Though the village depends largely on remittances sent by relatives in the United States, the Compartamos loans have helped some women become self-sufficient.
Silvina Martínez started a little restaurant in her house a year ago to sell her homemade snacks to students at a nearby high school. It has grown steadily since then. With this cycle, she was going to borrow about $1,100 to paint the restaurant and expand her menu. “It’s my own business,” she said. “You are a slave to it, but at least it’s mine.”
Other women were successful entrepreneurs to start with, but the Compartamos credit gives them a push, allowing them to hire an employee or help ease their cash flow.
Alejandra Abúndez, 57, keeps pigs and cattle, and produces 330 pounds of cheese a day, which she sells in the local market. She and her daughter, Micaela Rivera, were borrowing $3,550 from Compartamos to buy animal feed and to stock the tiny store in her front entryway.
“Everything I have, I invest,” said Ms. Abúndez, who was left a widow with five children at 35. “No gadding about for me.”
December 17, 2009
Sorry I’m getting this posted AFTER the meeting. I’ll be more diligent about getting the materials up in the future.
From Christy Parry:
When we last met we decided we’d like to explore Islam as a religion as well as its relationship with politics. I’m hoping to get a guest speaker involved for our discussion on Islam as a religion, but it didn’t work out for December. Hopefully, it will come together for January or February. For this month, John Payne prepared some stuff for the very Christmasy topic of terrorism for our December meeting.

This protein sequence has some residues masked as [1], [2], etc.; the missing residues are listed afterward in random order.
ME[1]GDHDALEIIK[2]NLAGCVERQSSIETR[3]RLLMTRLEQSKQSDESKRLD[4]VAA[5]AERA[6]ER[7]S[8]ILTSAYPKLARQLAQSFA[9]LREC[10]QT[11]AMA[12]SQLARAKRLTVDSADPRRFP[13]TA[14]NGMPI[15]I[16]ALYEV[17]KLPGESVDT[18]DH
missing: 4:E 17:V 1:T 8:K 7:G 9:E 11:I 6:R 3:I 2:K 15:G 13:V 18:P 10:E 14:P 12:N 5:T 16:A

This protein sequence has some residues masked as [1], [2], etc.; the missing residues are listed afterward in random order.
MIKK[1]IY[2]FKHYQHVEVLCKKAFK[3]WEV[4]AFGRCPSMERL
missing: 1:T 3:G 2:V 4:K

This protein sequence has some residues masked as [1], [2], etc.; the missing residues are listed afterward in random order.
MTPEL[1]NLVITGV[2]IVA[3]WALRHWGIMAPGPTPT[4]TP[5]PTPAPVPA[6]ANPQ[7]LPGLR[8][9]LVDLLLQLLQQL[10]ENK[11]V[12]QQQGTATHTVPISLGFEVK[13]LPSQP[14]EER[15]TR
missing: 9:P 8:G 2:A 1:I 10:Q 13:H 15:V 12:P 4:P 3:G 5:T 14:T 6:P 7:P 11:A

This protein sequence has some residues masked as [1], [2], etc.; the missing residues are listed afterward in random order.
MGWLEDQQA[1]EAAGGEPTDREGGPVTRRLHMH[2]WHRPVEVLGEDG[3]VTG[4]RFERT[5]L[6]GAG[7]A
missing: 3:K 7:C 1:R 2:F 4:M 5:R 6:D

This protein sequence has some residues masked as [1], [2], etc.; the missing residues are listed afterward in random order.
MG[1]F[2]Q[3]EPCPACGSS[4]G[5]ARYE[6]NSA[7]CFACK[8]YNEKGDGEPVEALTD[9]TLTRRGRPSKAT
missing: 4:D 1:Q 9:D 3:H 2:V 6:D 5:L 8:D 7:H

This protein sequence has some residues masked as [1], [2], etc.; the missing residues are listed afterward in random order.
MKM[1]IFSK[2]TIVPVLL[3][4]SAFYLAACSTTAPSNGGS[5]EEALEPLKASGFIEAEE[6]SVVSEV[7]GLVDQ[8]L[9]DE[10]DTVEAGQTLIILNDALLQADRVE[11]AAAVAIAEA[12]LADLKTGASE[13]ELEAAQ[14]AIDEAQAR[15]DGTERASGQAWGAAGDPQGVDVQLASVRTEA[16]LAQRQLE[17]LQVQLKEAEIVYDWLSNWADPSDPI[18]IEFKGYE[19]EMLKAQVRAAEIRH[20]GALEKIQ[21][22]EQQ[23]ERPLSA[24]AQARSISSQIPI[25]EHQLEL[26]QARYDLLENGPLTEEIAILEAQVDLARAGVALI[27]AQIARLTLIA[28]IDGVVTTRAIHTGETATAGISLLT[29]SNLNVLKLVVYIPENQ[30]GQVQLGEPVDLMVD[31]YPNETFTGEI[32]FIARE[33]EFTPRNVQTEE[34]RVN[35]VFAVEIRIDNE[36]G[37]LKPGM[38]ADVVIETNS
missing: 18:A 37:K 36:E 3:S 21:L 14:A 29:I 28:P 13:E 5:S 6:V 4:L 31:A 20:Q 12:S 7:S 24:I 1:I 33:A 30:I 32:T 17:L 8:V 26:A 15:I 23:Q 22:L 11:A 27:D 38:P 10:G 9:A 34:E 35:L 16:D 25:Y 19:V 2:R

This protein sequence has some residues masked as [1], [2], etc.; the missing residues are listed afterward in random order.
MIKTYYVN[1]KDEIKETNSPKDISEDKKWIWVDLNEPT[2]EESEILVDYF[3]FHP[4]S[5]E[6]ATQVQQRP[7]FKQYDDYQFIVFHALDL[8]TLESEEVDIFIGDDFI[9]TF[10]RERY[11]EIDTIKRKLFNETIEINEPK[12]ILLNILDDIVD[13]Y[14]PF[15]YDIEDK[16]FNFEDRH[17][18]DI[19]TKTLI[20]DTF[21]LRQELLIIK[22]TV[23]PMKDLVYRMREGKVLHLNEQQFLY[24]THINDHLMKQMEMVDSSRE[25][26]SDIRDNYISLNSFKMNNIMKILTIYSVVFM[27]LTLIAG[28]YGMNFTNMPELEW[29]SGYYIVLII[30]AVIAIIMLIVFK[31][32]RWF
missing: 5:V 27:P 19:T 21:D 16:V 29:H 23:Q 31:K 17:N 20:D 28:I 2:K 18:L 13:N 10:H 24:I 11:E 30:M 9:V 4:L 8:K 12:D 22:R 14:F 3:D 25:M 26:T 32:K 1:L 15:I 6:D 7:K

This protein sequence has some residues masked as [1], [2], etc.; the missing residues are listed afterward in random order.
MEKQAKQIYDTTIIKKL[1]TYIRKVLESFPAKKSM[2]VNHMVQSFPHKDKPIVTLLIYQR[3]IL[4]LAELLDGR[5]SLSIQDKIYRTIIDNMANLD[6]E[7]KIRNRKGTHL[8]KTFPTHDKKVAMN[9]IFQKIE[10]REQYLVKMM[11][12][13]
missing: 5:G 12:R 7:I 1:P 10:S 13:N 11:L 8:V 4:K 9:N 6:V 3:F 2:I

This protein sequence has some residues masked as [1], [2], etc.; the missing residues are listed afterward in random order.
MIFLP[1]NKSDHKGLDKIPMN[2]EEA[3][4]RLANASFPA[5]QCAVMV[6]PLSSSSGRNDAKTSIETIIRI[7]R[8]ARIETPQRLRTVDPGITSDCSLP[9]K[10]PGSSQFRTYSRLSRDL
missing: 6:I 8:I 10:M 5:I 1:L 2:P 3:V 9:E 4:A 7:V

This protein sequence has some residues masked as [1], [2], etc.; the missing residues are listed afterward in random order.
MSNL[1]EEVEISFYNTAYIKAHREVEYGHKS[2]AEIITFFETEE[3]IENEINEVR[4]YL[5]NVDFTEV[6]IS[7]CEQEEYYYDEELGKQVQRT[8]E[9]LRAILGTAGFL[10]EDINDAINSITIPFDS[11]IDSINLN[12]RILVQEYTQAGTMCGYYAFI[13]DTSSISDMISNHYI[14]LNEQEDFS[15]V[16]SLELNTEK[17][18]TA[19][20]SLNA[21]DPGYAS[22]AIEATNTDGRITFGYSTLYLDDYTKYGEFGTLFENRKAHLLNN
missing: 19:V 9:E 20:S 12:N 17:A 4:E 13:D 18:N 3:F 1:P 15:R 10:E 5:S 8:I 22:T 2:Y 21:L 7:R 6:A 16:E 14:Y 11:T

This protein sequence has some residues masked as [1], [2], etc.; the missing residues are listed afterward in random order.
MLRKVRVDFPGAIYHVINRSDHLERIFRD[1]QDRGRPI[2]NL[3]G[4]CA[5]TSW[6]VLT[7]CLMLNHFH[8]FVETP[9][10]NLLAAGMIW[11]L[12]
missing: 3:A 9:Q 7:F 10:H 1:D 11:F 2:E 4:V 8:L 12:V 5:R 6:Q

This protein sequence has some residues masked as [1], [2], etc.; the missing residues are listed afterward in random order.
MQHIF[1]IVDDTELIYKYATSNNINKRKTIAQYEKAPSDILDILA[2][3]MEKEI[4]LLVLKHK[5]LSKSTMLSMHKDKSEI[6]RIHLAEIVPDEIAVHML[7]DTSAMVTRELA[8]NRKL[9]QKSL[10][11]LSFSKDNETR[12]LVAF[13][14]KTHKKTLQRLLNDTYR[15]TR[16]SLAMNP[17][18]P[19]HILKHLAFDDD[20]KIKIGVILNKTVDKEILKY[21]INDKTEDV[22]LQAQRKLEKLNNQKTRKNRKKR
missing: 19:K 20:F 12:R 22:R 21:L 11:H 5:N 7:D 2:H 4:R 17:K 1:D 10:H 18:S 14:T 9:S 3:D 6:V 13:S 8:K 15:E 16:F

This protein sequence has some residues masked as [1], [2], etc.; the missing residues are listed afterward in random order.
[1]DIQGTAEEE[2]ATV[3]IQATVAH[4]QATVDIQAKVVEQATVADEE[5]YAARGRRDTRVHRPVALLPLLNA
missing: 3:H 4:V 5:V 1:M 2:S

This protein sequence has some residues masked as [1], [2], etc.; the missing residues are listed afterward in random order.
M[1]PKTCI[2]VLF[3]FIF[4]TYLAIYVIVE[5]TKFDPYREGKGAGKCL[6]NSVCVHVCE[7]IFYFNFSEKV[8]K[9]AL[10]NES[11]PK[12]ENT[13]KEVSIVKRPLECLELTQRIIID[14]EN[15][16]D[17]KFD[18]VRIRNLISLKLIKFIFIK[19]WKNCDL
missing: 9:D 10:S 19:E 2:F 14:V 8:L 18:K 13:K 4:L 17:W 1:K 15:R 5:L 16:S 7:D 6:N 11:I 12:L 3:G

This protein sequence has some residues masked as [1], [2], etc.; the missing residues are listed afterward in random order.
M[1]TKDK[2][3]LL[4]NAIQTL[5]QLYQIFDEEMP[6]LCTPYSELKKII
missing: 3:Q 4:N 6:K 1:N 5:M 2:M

Please read the following short essays by Bruce Schneier, a security expert with an interesting perspective on terrorism. There are five, but they’re all short, and John Payne assures me you could read all of these in twenty minutes.
November 13, 2009
Our group met for the first time on Thursday, November 12, 2009 at 7:30 PM to discuss Broadcasting Your Life: The Effect of Social Media on Interpersonal Relationships.
And for fun:
Facebook in Reality (video)
November 13, 2009
PRIMATES ON FACEBOOK
Feb 26th 2009
Even online, the neocortex is the limit
THAT Facebook, Twitter and other online social networks will increase
the size of human social groups is an obvious hypothesis, given that
they reduce a lot of the friction and cost involved in keeping in touch
with other people. Once you join and gather your “friends” online, you
can share in their lives as recorded by photographs, “status updates”
and other titbits, and, with your permission, they can share in yours.
Additional friends are free, so why not say the more the merrier?
But perhaps additional friends are not free. Primatologists call at
least some of the things that happen on social networks “grooming”. In
the wild, grooming is time-consuming and here computerisation certainly
helps. But keeping track of who to groom–and why–demands quite a bit
of mental computation. You need to remember who is allied with, hostile
to, or lusts after whom, and act accordingly. Several years ago,
therefore, Robin Dunbar, an anthropologist who now works at Oxford
University, concluded that the cognitive power of the brain limits the
size of the social network that an individual of any given species can
develop. Extrapolating from the brain sizes and social networks of
apes, Dr Dunbar suggested that the size of the human brain allows
stable networks of about 148. Rounded to 150, this has become famous as
“the Dunbar number”.
Many institutions, from neolithic villages to the maniples of the Roman
army, seem to be organised around the Dunbar number. Because everybody
knows everybody else, such groups can run with a minimum of
bureaucracy. But that does not prove Dr Dunbar’s hypothesis is correct,
and other anthropologists, such as Russell Bernard and Peter Killworth,